Modal close

Dear Democracy Now! visitor,

You turn to Democracy Now! for ad-free news you can trust. Maybe you come for our daily headlines. Maybe you come for in-depth stories that expose corporate and government abuses of power. Democracy Now! brings you crucial reporting like our coverage from the front lines of the standoff at Standing Rock or news about the movements fighting for peace, racial and economic justice, immigrant rights and LGBTQ equality. We produce our daily news hour at a fraction of the budget of a commercial news operation—all without ads, government funding or corporate sponsorship. How is this possible? Only with your support. If every visitor to this site in December gave just $10 we could cover our basic operating costs for 2017. Pretty exciting, right? So, if you've been waiting to make your contribution to Democracy Now!, today is your day. It takes just a couple of minutes to make sure that Democracy Now! is there for you and everybody else in 2017.

Non-commercial news needs your support.

We rely on contributions from you, our viewers and listeners to do our work. If you visit us daily or weekly or even just once a month, now is a great time to make your monthly contribution.

Please do your part today.

Topics

Bernie Sanders on NH Victory: "Tonight We Served Notice to the Political and Economic Establishment"

StoryFebruary 10, 2016
Watch iconWatch Full Show

In the Democratic New Hampshire primary, Senator Bernie Sanders beat former Secretary of State Hillary Clinton by a margin of 60 to 38 percent. Eight years ago, Clinton won New Hampshire, defeating Senator Barack Obama. When polling first began in New Hampshire over a year ago, Clinton was projected to win by as much as 50 percent, but Sanders has steadily chipped away at her support. On Tuesday, Sanders beat Clinton in nearly every demographic area except for senior citizens and families earning over $200,000. According to exit polls, 55 percent of women—including 70 percent of women under 30—backed the Vermont senator. Overall, Sanders won 83 percent of the under-30 vote. By winning New Hampshire, Sanders becomes the first Jewish candidate to ever win a major presidential primary.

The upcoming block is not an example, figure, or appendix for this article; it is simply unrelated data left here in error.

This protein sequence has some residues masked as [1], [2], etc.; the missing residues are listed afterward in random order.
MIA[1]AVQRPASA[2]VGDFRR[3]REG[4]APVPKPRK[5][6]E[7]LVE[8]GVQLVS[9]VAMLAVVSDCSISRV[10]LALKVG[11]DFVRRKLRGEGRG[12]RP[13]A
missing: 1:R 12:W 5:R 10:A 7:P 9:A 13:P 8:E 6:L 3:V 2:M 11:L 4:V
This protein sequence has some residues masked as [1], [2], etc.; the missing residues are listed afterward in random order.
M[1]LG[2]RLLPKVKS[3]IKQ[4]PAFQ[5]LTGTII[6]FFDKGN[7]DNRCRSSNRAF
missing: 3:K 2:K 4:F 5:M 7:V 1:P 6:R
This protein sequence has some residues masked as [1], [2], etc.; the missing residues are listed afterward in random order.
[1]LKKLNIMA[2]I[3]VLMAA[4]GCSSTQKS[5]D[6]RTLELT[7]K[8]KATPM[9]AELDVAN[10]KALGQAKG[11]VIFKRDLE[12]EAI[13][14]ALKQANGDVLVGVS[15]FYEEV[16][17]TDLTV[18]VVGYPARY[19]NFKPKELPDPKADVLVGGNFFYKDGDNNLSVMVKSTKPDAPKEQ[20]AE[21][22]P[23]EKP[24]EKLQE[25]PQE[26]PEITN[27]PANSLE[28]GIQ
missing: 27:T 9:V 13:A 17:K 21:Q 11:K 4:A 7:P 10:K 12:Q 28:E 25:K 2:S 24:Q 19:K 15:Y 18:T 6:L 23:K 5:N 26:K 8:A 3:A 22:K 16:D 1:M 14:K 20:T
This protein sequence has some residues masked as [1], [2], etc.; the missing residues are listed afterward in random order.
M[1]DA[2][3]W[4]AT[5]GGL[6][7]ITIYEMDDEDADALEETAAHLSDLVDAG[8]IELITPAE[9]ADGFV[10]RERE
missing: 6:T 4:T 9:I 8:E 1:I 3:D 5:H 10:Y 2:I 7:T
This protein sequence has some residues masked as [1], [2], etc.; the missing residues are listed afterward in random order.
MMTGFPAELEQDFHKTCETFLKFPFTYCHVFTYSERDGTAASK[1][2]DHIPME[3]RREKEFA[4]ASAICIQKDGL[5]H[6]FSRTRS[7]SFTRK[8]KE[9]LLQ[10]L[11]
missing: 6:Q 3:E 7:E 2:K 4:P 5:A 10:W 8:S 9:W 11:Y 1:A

TRANSCRIPT
This is a rush transcript. Copy may not be in its final form.

AMY GOODMAN: Senator Bernie Sanders and Donald Trump soared to commanding victories in the New Hampshire primaries Tuesday. Trump won 35 percent of the vote in the Republican race. Ohio Governor John Kasich placed a surprising second with 15 percent, followed by Ted Cruz, Jeb Bush, Marco Rubio and Chris Christie. In the Democratic race, Sanders beat former Secretary of State Hillary Clinton by a margin of 60 to 38 percent. Eight years ago, Clinton won New Hampshire, defeating Senator Barack Obama. When polling first began in New Hampshire, Clinton was projected to win by as much as 50 percent, but Sanders has steadily chipped away at her support.

On Tuesday, Sanders beat Clinton in nearly every demographic except for senior citizens and families earning over $200,000 a year. According to exit polls, 55 percent of women, including 70 percent of women under 30, backed the Vermont senator. Overall, Sanders won 83 percent of the under-29 vote. By winning New Hampshire, Sanders becomes the first Jewish candidate to ever win a major presidential primary. He gave his victory speech in Concord, New Hampshire.